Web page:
In 1968 I was a senior at a Catholic high school for girls. I was also exploring what it meant to be a girl, including my sexuality. Unfortunately I wasn't using birth control which would have been impossible to obtain at that time because I was unmarried. I knew nothing about condoms. When my period was two weeks late I began to worry that I was pregnant. A recent a sexual encounter with a boy I liked went farther than we had expected. I called to tell him what I feared and he hung up on me. We never spoke again. After a week of true agony I decided to tell my parents. Both my parents were regular churchgoing Catholics. I told my father first because I was closest with him. He had always been there for me.
Daddy expressed intense disappointment, anger and embarrassment at my news. He also told me he would have to tell my mother and that the news would likely send her to the hospital. The shame, sadness and fear I felt after telling him were overwhelming. I was an A student and had applied to several good private colleges including two out of state. As my dreams of going away to college withered, I envisioned instead having to drop out of high school and go to a "home for unwed mothers". I would have to live my life hiding in shame as the bad girl who "got in trouble." No one would ever forget and I'd be lucky to ever get married or have a good life. My family would forever be stigmatized.
A few miserable days later Daddy came to my room where I lay on my bed in my pajamas, unable to focus enough to do homework. "Get dressed," he said grimly, "I am taking you to get an abortion." I remember feeling both relief and fear as I got in the car with him to drive to an unfamiliar part of our city. My mother didn't come along. She hadn't spoken to me since she got the news. Daddy was silent on the car ride too. I had no idea where we were going or what would happen when we got there.
We arrived at a modest house in a middle class neighborhood and were admitted by an older, working class man who was smoking a cigarette and watching tv. I sat on the couch next to a Chihuahua who showed his teeth at me. The man went to get his wife. Daddy paid the man and was told to sit by the window and let him know if anyone approached the house. An older woman, also smoking, took me into their bedroom. She told me nothing about what she was going to do. I noticed her white shoes and uniform on a drying rack with some pantyhose. Maybe she's a nurse, I thought. I wasn't afraid. I felt hopeful. I realized I'd rather go through any kind of pain or even die than be forced to have a baby now. She gave me an injection and then put something so far into my cervix that it really hurt. Then she said, "Well, I guess you'll think twice before you spread your legs again." And that was it. She sent me home with no further instructions. I had no idea what to expect.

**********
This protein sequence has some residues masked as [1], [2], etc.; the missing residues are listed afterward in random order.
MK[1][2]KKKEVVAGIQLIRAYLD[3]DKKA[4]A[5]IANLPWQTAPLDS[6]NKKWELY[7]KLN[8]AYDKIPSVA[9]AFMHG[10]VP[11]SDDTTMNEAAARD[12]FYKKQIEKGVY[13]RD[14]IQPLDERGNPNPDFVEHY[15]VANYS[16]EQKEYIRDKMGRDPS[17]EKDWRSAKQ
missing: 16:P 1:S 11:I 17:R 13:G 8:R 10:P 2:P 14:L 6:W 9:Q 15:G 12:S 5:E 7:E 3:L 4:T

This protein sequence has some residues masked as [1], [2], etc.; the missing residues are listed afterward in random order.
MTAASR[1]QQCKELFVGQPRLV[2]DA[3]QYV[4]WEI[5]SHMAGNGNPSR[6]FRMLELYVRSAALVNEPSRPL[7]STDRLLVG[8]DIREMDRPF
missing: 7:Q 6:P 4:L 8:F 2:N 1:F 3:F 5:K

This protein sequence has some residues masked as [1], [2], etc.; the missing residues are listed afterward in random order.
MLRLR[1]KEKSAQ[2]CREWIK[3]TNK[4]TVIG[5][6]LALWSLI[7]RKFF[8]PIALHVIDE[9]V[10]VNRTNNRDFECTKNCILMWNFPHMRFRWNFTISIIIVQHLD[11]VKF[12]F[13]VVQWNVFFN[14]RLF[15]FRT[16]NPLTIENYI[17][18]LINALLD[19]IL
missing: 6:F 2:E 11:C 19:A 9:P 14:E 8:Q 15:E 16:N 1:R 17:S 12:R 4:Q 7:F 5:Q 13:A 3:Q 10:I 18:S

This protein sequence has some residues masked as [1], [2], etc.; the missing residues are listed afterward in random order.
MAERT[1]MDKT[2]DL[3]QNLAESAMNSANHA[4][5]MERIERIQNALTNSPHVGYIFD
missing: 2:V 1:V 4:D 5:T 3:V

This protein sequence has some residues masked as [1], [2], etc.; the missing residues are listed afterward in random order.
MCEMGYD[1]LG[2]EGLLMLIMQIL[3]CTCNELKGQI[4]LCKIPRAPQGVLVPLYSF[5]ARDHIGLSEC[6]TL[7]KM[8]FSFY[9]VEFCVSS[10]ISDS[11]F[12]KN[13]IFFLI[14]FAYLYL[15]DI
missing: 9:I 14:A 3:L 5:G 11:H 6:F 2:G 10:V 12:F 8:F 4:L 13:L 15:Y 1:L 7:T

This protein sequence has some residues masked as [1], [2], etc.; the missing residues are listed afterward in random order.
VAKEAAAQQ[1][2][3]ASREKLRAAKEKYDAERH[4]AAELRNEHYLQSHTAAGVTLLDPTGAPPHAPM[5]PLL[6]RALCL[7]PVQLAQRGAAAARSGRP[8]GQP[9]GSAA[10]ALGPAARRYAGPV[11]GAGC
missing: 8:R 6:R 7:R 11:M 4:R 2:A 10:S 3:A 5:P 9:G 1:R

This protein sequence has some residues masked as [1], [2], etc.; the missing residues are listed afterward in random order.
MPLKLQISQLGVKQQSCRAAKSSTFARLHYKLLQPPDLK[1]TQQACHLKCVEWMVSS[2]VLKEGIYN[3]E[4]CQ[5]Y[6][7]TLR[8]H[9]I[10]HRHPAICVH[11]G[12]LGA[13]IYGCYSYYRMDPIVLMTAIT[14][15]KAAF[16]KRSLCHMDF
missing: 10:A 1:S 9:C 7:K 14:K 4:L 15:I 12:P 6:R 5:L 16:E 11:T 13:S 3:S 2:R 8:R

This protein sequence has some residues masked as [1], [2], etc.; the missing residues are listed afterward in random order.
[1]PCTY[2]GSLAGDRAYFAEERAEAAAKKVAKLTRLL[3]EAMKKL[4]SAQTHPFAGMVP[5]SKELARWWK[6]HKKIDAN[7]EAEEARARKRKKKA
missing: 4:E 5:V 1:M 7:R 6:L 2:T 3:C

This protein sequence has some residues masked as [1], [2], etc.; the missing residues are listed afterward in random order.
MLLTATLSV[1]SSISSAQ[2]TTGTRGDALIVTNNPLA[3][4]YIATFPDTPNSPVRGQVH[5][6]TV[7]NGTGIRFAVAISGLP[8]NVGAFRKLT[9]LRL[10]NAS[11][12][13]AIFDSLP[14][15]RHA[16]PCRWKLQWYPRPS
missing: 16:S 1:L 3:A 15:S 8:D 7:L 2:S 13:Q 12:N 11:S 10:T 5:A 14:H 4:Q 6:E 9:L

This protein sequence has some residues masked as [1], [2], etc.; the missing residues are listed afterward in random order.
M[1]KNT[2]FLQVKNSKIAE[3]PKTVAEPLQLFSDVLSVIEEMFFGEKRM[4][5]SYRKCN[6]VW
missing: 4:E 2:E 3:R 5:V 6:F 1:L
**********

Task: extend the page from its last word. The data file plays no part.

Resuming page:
When we got home my mother was already in bed. I went upstairs to my room and fell asleep. About three in the morning I woke up with severe cramps. I had had painful menstrual cramps but these were much worse. I began bleeding heavily. I got out of bed and went to look for my parents but they were not in the house. Only later did I learn that my mother had overdosed on something and my father had taken her to the hospital. I went back upstairs and lay on the floor of the bathroom, stoically facing each contraction by reminding myself that this was going to set me free. I might be able to get away to college after all!
In the midmorning I passed some tissue and lots of clots, as well as the gauze the woman had put in my cervix. I gathered it all into an old towel careful not to get any on the pretty bathroom rug. The pains continued for several hours but weren't as severe. I took a warm shower, put on a pad and my pajamas. I heard my parents come in the house downstairs. No one came to check on me. That evening my father brought me a grilled cheese sandwich and some tomato soup. He told me my mother was feeling better. A few weeks later she began to speak to me again. We didn't talk about the abortion until the year before she died when we finally forgave each other.
Only a few close friends knew about my abortion and most didn't know the truth. But I wasn't the only girl in my senior class to get pregnant. There were at least three others that I knew of, probably more. One, a girl who sat behind me in typing class, was pregnant for the second time and couldn't face it. She had little support from her parents. Three days before graduation she killed herself.
All my life I have felt that my abortion, painful as it was, set me free. Because I saw what came out of my body I never felt I killed a baby. I know had I been forced to have a baby at 17 I wouldn't have met the father of my two children and lived the life of liberty and equality I have been blessed to have. I may have found it much harder to discover my creativity, spirituality and my true self. I would have either had to raise a child too early or give up my baby to strangers. Either one would have harmed me severely. I am so grateful to my parents that they took the risk to set me free. I thank my lucky stars I didn't become septic or have other dire complications from the crude procedure I received from an unqualified person. I did learn my lesson and got on birth control before I ever had sex again. I am the mother of two children, two stepchildren and the grandmother of four. I rage for all the women who need abortion care and cannot obtain it. It is unthinkable that a powerful minority is taking away our rights and forcing us back to those dark, scary times.